Recognize the role truth plays in building trust
My radar is always up when it comes to the message of truth, and the past few weeks it seems to be everywhere I turn. Even hunkered down last night to watch the movie, “The Invention of Lying” which takes place in an alternate reality in which lying doesn’t exist. Not even the little white lie, so everyone tells the truth and nothing but the truth. I winced when Jennifer Garner turns to blind date Ricky Gervais at their initial meeting and tells him she is not physically attracted to him, he is not in her league, nor can he expect a good night kiss. Ouch! Although I’m not a proponent of speaking your truth in this manner, everyone in this movie believes one another completely because truth equals trust.
According to the 2009 study from Harvard’s Center for Public Leadership, the number one factor that has the greatest impact on Americans’ confidence in their leaders is trust in what they say. Given all the recent scandals, it’s no wonder so many individuals have become jaded.
While sharing with a friend the news about the grandfather of 9 who was the 10 billionth person to download from Apple’s iTunes and won $10,000 in downloads as a result, I was reminded of this. “Isn’t it cool a grandfather who downloaded Johnny Cash’s tune, ‘Guess Things Happen That Way’ won? This makes for such an incredible story which gives Apple way more media attention than if it was simply a teenager downloading the latest Black Eyed Peas tune.” His response, “Well, I’m not surprised it was an older person because the younger generation just rips off its music rather than pay to download. And c’mon, do you really believe this guy was the 10 billionth? I’m sure Apple knew this would make a great story and selected him for that reason.” Bam! I still vote it was the truth, but the fact we’re so quick to question the facts leaves me sad.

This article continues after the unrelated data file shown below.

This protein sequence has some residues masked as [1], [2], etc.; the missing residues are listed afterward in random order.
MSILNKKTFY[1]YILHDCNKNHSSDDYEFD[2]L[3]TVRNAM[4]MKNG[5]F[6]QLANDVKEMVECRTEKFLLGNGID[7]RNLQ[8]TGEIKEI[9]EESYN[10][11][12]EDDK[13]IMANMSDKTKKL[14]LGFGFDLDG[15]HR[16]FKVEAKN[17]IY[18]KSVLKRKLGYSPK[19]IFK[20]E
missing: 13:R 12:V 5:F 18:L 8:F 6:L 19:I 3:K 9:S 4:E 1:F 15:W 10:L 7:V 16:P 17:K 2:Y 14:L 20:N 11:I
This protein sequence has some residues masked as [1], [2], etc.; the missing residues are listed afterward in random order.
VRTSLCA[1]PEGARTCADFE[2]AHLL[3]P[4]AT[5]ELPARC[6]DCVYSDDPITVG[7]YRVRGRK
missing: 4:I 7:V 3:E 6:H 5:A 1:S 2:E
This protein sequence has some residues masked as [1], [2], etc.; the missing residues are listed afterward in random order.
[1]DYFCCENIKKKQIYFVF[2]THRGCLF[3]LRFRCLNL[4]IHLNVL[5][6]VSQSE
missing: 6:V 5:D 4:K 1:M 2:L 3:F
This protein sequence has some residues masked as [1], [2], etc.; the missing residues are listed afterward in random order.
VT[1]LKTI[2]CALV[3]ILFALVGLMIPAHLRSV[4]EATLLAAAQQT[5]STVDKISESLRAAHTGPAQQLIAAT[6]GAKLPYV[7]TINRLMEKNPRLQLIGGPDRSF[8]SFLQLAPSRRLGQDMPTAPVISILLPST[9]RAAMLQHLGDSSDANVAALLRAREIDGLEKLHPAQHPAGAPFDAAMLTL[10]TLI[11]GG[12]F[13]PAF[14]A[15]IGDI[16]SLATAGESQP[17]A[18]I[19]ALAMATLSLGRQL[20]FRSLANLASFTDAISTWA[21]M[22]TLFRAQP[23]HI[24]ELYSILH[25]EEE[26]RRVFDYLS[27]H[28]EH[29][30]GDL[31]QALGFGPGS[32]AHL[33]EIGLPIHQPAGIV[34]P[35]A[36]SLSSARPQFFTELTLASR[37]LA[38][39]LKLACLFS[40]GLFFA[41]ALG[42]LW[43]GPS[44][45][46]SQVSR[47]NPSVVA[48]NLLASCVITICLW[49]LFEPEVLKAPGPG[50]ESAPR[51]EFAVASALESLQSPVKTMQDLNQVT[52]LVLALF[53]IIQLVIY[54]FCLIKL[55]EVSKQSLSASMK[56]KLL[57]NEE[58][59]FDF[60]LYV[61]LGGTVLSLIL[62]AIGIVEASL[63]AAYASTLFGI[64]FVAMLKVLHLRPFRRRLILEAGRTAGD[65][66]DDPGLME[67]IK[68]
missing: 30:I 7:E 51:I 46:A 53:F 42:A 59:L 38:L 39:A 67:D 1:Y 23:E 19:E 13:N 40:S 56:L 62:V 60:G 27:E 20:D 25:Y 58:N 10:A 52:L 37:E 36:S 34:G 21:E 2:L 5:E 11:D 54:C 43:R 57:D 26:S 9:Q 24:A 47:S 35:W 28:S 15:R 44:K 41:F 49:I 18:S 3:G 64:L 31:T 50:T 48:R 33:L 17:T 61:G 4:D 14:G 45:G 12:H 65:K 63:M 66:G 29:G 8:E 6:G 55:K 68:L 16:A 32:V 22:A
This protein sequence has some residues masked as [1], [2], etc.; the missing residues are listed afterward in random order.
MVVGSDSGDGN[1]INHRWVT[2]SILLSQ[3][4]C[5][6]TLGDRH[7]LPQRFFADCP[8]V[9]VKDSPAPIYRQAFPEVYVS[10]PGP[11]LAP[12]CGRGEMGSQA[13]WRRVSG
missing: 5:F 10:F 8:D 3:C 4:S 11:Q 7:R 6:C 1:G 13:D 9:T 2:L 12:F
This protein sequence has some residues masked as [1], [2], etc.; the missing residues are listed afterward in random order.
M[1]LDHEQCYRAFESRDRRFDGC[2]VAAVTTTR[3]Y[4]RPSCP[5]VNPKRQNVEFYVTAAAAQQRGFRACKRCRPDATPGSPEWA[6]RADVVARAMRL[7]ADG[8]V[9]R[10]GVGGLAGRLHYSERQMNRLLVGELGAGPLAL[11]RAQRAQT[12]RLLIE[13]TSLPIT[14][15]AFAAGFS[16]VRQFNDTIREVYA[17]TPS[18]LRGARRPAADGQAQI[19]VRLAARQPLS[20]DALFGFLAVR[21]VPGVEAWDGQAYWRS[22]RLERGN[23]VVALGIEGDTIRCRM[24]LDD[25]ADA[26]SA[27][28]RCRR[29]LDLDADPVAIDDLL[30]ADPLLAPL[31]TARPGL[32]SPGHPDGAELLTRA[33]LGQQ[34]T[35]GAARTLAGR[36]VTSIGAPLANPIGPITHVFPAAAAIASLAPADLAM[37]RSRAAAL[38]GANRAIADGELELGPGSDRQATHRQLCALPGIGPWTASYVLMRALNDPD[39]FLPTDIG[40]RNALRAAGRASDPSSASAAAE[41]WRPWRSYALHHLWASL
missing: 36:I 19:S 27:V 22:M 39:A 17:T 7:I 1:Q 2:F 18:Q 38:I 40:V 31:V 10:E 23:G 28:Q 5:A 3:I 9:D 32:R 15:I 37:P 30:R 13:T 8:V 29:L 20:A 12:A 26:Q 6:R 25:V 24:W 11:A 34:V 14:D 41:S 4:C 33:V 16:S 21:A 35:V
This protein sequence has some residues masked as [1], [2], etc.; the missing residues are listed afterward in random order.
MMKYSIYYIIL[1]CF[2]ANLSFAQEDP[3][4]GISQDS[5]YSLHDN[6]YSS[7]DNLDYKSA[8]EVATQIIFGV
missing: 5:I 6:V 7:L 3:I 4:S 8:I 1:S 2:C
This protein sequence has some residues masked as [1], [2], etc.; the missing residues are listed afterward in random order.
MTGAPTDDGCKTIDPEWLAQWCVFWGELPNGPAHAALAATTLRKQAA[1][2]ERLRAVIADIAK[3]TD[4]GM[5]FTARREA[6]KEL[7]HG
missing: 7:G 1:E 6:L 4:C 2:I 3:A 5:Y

What’s the takeaway? Say what you mean and mean what you say because once trust is broken it’s almost impossible to get back. Even if someone gives you a second chance, a seed of doubt often remains. Be the real, authentic you. When you are, it speaks volumes and you usually don’t have to say or do anything to prove it. Whether you’re in sales, a business owner, support staff or a parent, be transparent in your approach, say what you mean and mean what you say, remember to under promise and over deliver, and follow through on your word. That’s how you build trust. And that’s the truth.